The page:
Joy that costs nothing

Sunday
15 October 2017

That afternoon I had no shooting or field recording. I had a pile of diaries to start reading for a biography project–the diaries of Pukhrambam Bharat, the maker, along with his brother Pukhrambam Tomchou, of the modern Kakching.

After a long Sunday with nothing so entertaining, the children in my neighborhood got bored by that afternoon. In our small estate we have the widest and most comfortable space in the neighborhood for children, and children from all over there come to play here with my brother’s small daughters, especially when they are bored at home. Our home, in that sense is full of fun. There will always be the should of children having fun and laughing. Yes, sometimes they fight, and that’s sweet part of childhood. That afternoon, from my study window I saw four or five children gathered there in boredom without a word said to one another–they were restless, fidgeting, and moving around aimlessly and listlessly. One of them happened to cursorily look into my window when passing by it and there was visibly a slight hue of hope appearing on her ennui-faded face.

“Kaka, when is kaka Ushaken coming back?” She trickily said.

My brother likes children a lot, as much as I do, and I had overheard them saying he had promised them to take them to angling at a river far away. My brother loves angling and if he has nothing to do, you will most probably find him angling at a river or a lake favorable for that fun at that particular time within the radius of 20 kilometers, if he is not at gambling (his another passion) somewhere around. But my brother had not returned from work for a couple of days.

“No. It’s bandh today.” I said. Manipur merged into India in on that day (15 October) in 1949, after Maharaja Bodhachandra was allegedly forced into signing the merger agreement on 21 October of that year. Revolutionary organizations in Manipur, since a long time ago, have been observing October 15 as a Black Day and on this day the roads are deserted and no shops in major markets are open. Earlier, the insurgent organizations used threats to this effect but now people do it on their own. Conditioned.

“Then take us to a nearby place! Anywhere!” She turned it on to me and changed the topic. Children are clever.

I laughed. Children in my Kakching neighborhood find me comfortable to be with. I love children with their simplicity, innocence and innocent small tricks.

Hmmm… Me smells. Gotta take a bath. Will continue after that.

Advertisements

To John Ashbery

John Askbery photo by Lynn Davis
Photograph by LYNN DAVIS

Poetry is ash, Ashbery—your dust has already scattered in the wind, been the breath of many who have turned into ashes and joined the dust, wind, fire, water and the sky. I don’t know where you came from, Ashbery, but I think you return where you came from, like all of us. We are ashes for a while and we fly and scatter when the home-bound wind comes.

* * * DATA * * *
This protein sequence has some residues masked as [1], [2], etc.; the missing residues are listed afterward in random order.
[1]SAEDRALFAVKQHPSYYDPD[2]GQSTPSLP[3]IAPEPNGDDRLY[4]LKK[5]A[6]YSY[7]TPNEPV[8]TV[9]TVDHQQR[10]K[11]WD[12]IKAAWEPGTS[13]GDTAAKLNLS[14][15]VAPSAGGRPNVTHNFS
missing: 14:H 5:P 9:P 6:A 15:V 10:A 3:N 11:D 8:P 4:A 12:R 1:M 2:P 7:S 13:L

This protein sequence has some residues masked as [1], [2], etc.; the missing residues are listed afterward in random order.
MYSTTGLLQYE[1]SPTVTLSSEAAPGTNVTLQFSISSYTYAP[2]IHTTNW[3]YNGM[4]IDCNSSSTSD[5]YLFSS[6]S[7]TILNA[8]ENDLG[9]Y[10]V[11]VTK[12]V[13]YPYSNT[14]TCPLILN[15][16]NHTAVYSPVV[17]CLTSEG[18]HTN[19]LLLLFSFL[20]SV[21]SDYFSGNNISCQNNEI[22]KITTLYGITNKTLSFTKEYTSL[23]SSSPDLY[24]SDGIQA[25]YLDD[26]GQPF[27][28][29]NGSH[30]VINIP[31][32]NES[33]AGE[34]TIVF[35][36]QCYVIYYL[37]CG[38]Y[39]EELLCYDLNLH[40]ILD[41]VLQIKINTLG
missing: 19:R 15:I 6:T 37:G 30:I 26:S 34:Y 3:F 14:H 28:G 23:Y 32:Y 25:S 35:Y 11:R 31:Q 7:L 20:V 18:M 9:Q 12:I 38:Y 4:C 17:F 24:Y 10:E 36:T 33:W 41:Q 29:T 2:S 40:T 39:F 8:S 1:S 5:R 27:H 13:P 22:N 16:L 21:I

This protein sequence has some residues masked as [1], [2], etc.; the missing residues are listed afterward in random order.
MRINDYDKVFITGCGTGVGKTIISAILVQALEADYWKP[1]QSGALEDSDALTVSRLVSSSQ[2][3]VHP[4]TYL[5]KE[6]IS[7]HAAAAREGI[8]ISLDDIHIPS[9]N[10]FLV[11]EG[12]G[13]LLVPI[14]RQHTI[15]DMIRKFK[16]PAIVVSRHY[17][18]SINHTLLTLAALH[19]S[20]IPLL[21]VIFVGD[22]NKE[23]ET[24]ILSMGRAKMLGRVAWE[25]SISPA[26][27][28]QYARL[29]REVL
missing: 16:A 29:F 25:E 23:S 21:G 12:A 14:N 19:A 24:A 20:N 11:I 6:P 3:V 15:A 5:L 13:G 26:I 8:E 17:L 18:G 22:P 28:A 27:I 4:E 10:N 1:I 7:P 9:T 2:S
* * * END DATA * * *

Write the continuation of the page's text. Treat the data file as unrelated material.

John Ashbery, the beloved Ashbery, your death has let the hell loose in me again, and a sadist or joyist (who can tell them apart, if they aren’t one and the same thing?), I love it because there is a pleasure in all this. You are like me—guilt tasted pleasing, and it made you a poet, for which you have become the beloved.

Surviving the death of a loved one always accompanies a subtle (often acute) feeling of guilt. Life wants to live and death wants to go on, and unfortunately love cannot bridge the two, to our chagrin. If not bridge, love should be able to keep us together in life, through life, or in death, we petulantly demand. But we the warlike humans, who just don’t let it go without a fight but wage wars against and kill each other for whatever petty thing there can be, can’t possibly put ourselves into any action when death wrests our loved ones from our arms invisibly even as we see it, which is stabbingly painful. And life is such that in most of the cases we drag on (just out of nature, but for nothing obvious to live for—it really feels rather empty, unbearably heavily empty, and you just don’t commit suicide), feeling the fading pang of guilt—the survivor’s guilt fading into general sadness or general weakness that pervades the rest of our life, which gravitates toward and finally empties itself into death. Life with its apparent injustice ends well in ash, so it all seems well. Maybe, there will be a lingering after-life feeling of anger at having put through it that badly.

Ashbery, you go on. Your ash, a berry to home—it sucks you back. All the world is ash. I loved you. I love you. I love myself. Life and death. Living and dying. I don’t put myself to a final death maybe because that would deprive me of the (extended) pleasure of continual dying, the pleasure of hating life that in turn breeds love of life, the pleasure of feeling angry at being wronged or done out of something good. The sadism or joy of all this.